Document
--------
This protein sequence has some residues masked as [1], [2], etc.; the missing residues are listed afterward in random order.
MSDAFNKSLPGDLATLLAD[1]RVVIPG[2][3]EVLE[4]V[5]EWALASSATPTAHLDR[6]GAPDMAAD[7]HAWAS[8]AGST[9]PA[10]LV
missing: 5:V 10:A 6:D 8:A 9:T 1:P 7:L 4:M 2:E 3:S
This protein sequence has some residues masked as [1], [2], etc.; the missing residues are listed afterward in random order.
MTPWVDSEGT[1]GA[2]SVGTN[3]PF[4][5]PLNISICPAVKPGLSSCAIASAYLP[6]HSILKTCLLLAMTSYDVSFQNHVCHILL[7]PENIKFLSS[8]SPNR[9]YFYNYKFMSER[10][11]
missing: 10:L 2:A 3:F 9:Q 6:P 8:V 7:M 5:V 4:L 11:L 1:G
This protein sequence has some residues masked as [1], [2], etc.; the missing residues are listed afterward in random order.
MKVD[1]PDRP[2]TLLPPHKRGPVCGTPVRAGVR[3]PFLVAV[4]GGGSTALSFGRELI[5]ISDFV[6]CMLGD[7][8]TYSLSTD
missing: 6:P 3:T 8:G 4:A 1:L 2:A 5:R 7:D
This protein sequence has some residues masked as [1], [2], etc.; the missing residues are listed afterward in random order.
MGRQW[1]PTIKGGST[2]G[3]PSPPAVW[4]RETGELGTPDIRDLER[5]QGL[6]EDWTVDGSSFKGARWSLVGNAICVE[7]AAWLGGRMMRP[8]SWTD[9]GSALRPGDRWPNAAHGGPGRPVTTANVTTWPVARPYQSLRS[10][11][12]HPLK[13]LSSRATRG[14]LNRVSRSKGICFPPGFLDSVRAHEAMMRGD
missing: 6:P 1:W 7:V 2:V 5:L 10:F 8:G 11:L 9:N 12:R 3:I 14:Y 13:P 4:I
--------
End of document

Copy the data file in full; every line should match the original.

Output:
This protein sequence has some residues masked as [1], [2], etc.; the missing residues are listed afterward in random order.
MSDAFNKSLPGDLATLLAD[1]RVVIPG[2][3]EVLE[4]V[5]EWALASSATPTAHLDR[6]GAPDMAAD[7]HAWAS[8]AGST[9]PA[10]LV
missing: 5:V 10:A 6:D 8:A 9:T 1:P 7:L 4:M 2:E 3:S
This protein sequence has some residues masked as [1], [2], etc.; the missing residues are listed afterward in random order.
MTPWVDSEGT[1]GA[2]SVGTN[3]PF[4][5]PLNISICPAVKPGLSSCAIASAYLP[6]HSILKTCLLLAMTSYDVSFQNHVCHILL[7]PENIKFLSS[8]SPNR[9]YFYNYKFMSER[10][11]
missing: 10:L 2:A 3:F 9:Q 6:P 8:V 7:M 5:V 4:L 11:L 1:G
This protein sequence has some residues masked as [1], [2], etc.; the missing residues are listed afterward in random order.
MKVD[1]PDRP[2]TLLPPHKRGPVCGTPVRAGVR[3]PFLVAV[4]GGGSTALSFGRELI[5]ISDFV[6]CMLGD[7][8]TYSLSTD
missing: 6:P 3:T 8:G 4:A 1:L 2:A 5:R 7:D
This protein sequence has some residues masked as [1], [2], etc.; the missing residues are listed afterward in random order.
MGRQW[1]PTIKGGST[2]G[3]PSPPAVW[4]RETGELGTPDIRDLER[5]QGL[6]EDWTVDGSSFKGARWSLVGNAICVE[7]AAWLGGRMMRP[8]SWTD[9]GSALRPGDRWPNAAHGGPGRPVTTANVTTWPVARPYQSLRS[10][11][12]HPLK[13]LSSRATRG[14]LNRVSRSKGICFPPGFLDSVRAHEAMMRGD
missing: 6:P 1:W 7:V 2:V 5:L 10:F 8:G 11:L 9:N 12:R 3:I 14:Y 13:P 4:I